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Image Size and Resolution, How Much is Big Enough?

DPI has become the accepted and most commonly used term when referring to image resolution ( 300 dpi, 72 dpi, etc.) . DPI really refers to dots in printing and PPI (Pixels Per Inch) is a more accurate term for digital images whose "dots" are pixels on a screen. However the two terms have come to be used interchangebly.

300ppi (or dpi) is the accepted standard in stock photography because it meets the needs of most high quality reproduction. Magazines, books and most other high quality publications are typically printed at a 133 or 150 Line Screen ( LPI for Lines Per Inch). The common rule of thumb for determining the dpi required for print is to double the LPI, so for a 150 Line Screen a 300 ppi image resolution would be appropriate. Newspapers typically use a lower 85 Line Screen so 170 ppi is all that would be needed. So an 8 inch by 10 inch image with a 300ppi resolution would have a pixel dimension of 2400 px (8x300=2400) by 3000 px ( 10 x 300=3000). That same image could be reproduced for a newspaper requiring ony 170ppi at up to 14 inches x 17.6 inches ( 2400/170 = 14 and 3000/170 = 17.6 ).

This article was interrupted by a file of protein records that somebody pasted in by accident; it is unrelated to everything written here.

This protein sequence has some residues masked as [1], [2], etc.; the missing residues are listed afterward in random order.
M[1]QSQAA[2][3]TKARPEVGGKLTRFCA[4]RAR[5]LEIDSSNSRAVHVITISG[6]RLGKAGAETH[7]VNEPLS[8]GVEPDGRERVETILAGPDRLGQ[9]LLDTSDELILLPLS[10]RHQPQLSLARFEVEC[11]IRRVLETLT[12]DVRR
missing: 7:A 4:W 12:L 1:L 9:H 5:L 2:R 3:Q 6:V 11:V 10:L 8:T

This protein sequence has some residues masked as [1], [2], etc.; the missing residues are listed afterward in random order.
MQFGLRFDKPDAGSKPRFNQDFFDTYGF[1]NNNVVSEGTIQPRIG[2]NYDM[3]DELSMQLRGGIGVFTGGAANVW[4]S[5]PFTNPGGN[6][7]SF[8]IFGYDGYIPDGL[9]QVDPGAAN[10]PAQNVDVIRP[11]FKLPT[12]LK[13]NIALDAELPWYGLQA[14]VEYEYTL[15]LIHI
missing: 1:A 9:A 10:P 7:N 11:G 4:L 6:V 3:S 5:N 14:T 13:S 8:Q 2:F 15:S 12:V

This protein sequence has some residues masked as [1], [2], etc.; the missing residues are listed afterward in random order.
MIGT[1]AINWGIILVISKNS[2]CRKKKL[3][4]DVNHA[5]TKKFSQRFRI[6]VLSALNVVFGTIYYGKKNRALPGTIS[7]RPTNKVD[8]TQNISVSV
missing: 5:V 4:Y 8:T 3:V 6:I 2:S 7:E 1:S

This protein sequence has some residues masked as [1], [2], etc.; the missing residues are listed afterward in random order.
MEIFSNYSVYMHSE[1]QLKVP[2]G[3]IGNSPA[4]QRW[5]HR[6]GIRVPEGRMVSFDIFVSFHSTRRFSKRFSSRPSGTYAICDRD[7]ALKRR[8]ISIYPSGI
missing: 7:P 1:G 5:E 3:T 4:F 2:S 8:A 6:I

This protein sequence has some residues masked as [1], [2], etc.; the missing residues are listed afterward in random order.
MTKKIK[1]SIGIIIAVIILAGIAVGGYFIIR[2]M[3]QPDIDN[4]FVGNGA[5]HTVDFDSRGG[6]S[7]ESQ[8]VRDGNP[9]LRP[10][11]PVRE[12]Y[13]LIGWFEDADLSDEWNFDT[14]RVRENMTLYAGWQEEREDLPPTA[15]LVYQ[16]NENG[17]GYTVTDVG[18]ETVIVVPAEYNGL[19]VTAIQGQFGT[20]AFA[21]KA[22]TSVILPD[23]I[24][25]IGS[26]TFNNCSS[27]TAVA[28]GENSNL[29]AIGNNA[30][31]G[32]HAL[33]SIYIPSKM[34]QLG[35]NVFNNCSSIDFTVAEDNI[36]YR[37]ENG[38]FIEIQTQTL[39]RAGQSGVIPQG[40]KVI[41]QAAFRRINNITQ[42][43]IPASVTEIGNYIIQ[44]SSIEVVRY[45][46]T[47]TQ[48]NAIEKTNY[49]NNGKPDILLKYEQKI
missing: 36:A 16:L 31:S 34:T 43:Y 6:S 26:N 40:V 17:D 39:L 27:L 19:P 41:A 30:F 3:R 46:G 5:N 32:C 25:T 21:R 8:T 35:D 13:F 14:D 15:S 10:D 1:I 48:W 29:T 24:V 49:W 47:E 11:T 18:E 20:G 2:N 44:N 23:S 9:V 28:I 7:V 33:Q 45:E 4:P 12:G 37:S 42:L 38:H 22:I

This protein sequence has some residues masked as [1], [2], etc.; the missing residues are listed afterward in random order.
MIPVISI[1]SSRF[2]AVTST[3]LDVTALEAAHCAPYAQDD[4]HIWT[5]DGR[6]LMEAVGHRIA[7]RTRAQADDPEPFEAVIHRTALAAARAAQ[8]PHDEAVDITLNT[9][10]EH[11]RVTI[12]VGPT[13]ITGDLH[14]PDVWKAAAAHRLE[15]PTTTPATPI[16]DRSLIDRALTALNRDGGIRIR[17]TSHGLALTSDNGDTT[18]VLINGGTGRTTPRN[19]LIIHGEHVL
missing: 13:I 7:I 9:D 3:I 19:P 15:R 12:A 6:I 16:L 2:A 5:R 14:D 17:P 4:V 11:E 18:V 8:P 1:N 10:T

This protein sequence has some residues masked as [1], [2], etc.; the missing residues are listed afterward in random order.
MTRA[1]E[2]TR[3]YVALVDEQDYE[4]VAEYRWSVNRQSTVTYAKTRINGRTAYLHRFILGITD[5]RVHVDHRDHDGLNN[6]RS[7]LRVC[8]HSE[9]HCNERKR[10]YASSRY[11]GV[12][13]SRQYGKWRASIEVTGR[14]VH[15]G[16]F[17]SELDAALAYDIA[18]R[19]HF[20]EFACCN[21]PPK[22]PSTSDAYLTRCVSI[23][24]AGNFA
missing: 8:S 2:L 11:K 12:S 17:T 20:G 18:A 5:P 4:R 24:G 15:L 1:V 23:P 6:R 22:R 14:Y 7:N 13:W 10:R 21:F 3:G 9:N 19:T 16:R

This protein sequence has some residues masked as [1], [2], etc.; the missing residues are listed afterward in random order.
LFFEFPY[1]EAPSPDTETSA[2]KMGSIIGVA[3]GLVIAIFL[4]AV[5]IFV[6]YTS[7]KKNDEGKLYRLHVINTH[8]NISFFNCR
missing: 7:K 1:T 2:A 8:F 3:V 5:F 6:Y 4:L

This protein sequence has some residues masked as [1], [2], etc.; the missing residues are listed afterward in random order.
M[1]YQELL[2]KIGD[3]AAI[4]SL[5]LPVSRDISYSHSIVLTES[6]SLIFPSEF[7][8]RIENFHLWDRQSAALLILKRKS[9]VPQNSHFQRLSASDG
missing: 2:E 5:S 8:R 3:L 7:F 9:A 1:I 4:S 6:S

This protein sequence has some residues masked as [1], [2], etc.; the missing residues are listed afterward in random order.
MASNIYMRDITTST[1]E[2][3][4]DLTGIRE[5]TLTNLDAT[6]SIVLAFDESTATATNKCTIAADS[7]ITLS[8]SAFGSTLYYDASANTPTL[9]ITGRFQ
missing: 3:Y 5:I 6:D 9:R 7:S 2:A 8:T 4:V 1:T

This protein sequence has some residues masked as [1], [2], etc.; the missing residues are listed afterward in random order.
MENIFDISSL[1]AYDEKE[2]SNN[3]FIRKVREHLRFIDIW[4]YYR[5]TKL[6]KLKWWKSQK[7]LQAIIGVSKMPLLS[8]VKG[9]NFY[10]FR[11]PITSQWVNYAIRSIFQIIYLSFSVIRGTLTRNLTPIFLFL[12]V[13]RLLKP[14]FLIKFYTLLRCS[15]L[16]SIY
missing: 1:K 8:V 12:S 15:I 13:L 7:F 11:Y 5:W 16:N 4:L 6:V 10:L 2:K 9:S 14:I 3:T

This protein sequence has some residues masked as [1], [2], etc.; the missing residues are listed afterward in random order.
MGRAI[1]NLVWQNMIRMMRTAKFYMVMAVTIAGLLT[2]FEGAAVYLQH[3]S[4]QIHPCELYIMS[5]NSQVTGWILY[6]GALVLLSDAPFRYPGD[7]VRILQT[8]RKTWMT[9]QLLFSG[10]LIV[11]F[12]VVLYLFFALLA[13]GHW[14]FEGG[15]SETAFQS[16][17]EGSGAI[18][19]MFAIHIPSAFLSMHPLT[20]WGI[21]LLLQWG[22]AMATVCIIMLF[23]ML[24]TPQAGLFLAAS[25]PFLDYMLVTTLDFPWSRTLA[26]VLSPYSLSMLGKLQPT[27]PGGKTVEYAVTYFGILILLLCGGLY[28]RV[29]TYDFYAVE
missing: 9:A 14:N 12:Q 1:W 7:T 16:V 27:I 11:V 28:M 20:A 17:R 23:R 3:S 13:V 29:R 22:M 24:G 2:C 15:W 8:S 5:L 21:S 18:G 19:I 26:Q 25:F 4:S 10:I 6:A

A digital image's size is really dependent on the number of pixels it contains.

W x H in pixels PPI ( or DPI) Line Screen Max. repro size in Inches Example end uses
2610 x 3900 300150 8.7" x 13" magazine, book, calendar
2610 x 3900 266133 9.8" x 14.6" magazine, book, calendar
2610 x 3900 17085 15.3" x 22.9" newsprint
2610 x 3900 2010*  261" x 390" (32.5 ft) billboard
3930 x 6000 300150 13.1" x 20" magazine, book, calendar, poster
* Line Screen used for this example is common but actual LPI may vary depending on printing method and viewing distance

For more articles on Image Resolution and how it relates to print quality see: UPDIG Guidelines - Resolution
Understanding Resolution at fotofinish.com

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